There are Steampunk novels with dwarves and elves, Steampunk with rigorous technological extrapolation, and Steampunk with wizards in London, etc. There is no single, definable Steampunk culture. And, what is more, Steampunks themselves seem very tolerant of those who are not like themselves. While many subcultures strive for orthodoxy and worry about “poseurs,” Steampunk is unusually welcoming.*

Steampunk looks as if it might be poised to be a long-term cultural phenomenon. Of course, it is when people like me make these kinds of pronouncements that cultures seem to suddenly die. I hope to see Steampunk continue to grow and evolve, and look forward to its continued vitality.

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*Steampunk’s ideological and aesthetic cousin, Dieselpunk, is similarly welcoming.

I think a lot about geekdom. And since my previous blog (on music geekery), I’ve had a few people engage me in what “geek” actually means. While I’m not a fan of citing Wikipedia, the “geek” page seems to indicate that one of the elements of geekery is a hyper-focus on detail or a willingness to obsess about things. Lars Konzack of Aalborg University, in his paper “Geek Culture: the 3rd Counter Culture”, doesn’t really answer the question but does suggest that the modern educational system that extends well into adulthood creates a culture of experts with specialized knowledge. CNN Living asked, “Are You a Nerd or a Geek?” The pages seem to suggest that being a geek is all about your way of dealing with the wider world, specifically a fascination with information. If you obsess over details, offer your opinion even when it is not asked for, and willingly engage in lively exchanges and intense friendships with others who share your obsession, then you are probably a geek.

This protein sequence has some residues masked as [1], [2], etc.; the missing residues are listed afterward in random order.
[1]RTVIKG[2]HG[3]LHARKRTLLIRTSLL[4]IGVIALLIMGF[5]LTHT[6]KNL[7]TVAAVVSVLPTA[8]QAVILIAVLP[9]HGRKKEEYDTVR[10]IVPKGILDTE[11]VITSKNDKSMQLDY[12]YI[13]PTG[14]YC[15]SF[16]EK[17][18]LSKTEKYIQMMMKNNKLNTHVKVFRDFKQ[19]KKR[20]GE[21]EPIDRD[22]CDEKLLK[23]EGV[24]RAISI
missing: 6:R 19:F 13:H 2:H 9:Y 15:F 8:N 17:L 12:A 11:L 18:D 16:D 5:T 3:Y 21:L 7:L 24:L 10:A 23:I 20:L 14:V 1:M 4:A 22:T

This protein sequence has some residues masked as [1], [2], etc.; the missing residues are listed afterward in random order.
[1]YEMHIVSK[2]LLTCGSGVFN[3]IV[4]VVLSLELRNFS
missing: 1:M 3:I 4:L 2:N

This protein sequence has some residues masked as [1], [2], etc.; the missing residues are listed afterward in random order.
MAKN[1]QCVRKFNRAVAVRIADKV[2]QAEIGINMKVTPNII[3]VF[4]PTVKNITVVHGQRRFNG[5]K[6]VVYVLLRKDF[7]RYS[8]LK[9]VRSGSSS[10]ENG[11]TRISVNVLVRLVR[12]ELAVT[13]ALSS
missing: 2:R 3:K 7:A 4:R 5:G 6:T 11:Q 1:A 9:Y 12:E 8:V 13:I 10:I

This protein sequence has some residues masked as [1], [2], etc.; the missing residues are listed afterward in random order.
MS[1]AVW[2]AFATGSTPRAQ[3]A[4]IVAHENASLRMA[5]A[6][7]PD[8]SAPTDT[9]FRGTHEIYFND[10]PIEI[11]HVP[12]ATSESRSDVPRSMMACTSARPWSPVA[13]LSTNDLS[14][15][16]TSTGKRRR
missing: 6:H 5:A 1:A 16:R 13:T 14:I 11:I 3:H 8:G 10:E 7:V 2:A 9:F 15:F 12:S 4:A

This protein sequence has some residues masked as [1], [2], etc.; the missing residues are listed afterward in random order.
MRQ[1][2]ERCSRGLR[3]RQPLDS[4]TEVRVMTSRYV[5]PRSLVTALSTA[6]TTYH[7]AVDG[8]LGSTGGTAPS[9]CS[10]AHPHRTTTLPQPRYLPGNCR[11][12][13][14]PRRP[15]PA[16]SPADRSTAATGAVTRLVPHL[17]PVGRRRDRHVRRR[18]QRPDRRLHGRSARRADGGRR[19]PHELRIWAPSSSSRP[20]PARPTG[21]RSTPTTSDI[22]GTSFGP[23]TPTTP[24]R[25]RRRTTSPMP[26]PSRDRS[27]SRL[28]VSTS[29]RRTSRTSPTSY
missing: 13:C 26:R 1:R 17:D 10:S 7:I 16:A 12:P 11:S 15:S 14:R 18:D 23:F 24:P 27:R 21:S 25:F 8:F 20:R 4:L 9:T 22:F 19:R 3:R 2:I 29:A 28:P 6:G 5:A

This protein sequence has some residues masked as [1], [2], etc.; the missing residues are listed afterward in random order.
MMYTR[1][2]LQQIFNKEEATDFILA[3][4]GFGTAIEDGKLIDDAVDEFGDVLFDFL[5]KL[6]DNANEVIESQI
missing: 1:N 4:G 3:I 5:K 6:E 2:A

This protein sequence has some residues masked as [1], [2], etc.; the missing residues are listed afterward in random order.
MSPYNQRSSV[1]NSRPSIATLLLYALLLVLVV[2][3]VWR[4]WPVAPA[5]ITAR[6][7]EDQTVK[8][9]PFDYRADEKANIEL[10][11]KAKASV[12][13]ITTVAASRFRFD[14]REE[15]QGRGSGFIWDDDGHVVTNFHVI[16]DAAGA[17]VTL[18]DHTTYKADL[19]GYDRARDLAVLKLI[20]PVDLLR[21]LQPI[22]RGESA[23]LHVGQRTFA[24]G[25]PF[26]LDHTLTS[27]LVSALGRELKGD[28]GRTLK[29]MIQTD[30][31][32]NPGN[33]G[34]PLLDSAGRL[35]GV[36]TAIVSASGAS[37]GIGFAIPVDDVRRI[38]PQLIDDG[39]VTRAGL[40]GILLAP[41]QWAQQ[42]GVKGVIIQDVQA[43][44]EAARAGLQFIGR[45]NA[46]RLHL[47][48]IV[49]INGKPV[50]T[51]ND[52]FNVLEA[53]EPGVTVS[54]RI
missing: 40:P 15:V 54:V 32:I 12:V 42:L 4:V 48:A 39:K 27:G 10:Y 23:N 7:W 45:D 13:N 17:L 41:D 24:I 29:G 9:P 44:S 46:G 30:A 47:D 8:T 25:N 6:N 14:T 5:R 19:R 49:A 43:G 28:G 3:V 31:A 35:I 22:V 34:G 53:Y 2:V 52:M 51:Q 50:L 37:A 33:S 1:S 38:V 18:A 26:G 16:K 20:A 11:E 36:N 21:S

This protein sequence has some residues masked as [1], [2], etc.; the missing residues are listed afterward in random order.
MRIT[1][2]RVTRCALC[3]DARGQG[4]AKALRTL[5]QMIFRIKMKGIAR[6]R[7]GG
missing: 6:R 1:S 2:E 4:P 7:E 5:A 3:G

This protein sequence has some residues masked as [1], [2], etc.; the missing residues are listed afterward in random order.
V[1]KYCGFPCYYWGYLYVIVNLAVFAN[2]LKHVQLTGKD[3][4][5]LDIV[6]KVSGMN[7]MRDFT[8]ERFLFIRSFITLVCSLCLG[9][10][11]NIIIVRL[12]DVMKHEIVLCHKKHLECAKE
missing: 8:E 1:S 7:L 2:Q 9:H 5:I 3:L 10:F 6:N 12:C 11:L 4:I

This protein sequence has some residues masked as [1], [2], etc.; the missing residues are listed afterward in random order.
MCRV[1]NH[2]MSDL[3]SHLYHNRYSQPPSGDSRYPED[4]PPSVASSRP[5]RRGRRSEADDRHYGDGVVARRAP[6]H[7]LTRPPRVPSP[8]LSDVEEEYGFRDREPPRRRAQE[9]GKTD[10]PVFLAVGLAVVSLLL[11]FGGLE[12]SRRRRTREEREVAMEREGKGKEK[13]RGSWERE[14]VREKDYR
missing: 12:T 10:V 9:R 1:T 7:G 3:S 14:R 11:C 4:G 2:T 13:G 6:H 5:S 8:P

But in today’s world of massive informational access (overload?), aren’t we all geeks now? What is the difference between a person who knows every single detail about, say, The Lord of the Rings and a person who knows the names, point standings, and crew of every single NASCAR driver? If someone can obsessively rattle off the names of every producer that Rush, Steely Dan, or Tom Waits ever worked with, what makes that person less socially valuable than the person who can rattle off the statistics of every player for the Atlanta Braves for the last ten years? And gaming has entered the mainstream: I used to be mocked for my devotion to video games, role-playing games, and simulations. My son, on the other hand, was given an Xbox a few years back because NOT playing video games made him a bit of an outcast. And the people who used to mock DnD players are often now obsessive participants in Fantasy Football leagues.

Part of the modern geek culture, I would argue, comes from the easy access we have to information; this same access wasn’t possible twenty or thirty years ago. In the darkest days of geek-prejudice, we geeks banded together because we knew something. We had areas of expertise. We were unlikely to be popular, we typically weren’t terribly athletic, and most of us… well, my group of friends wasn’t going to be gracing the cover of magazines in our youth. If we wanted to distinguish ourselves from the rest of the herd, we needed to find areas of obsessive expertise. I found music and history, some of my friends found physics and math, others found film, comics, SF TV shows, or any number of other areas of knowledge.

But today, the depth of knowledge that geeks had some kind of lock on is available to everyone. The easy access to information that our modern technocratic economy has created has made it possible to have obsessive knowledge about everything: knitting, golf, dog grooming, or zombies, whatever your interest… you can show an obsessive level of expertise simply by pulling out your smart phone and surfing for a few minutes.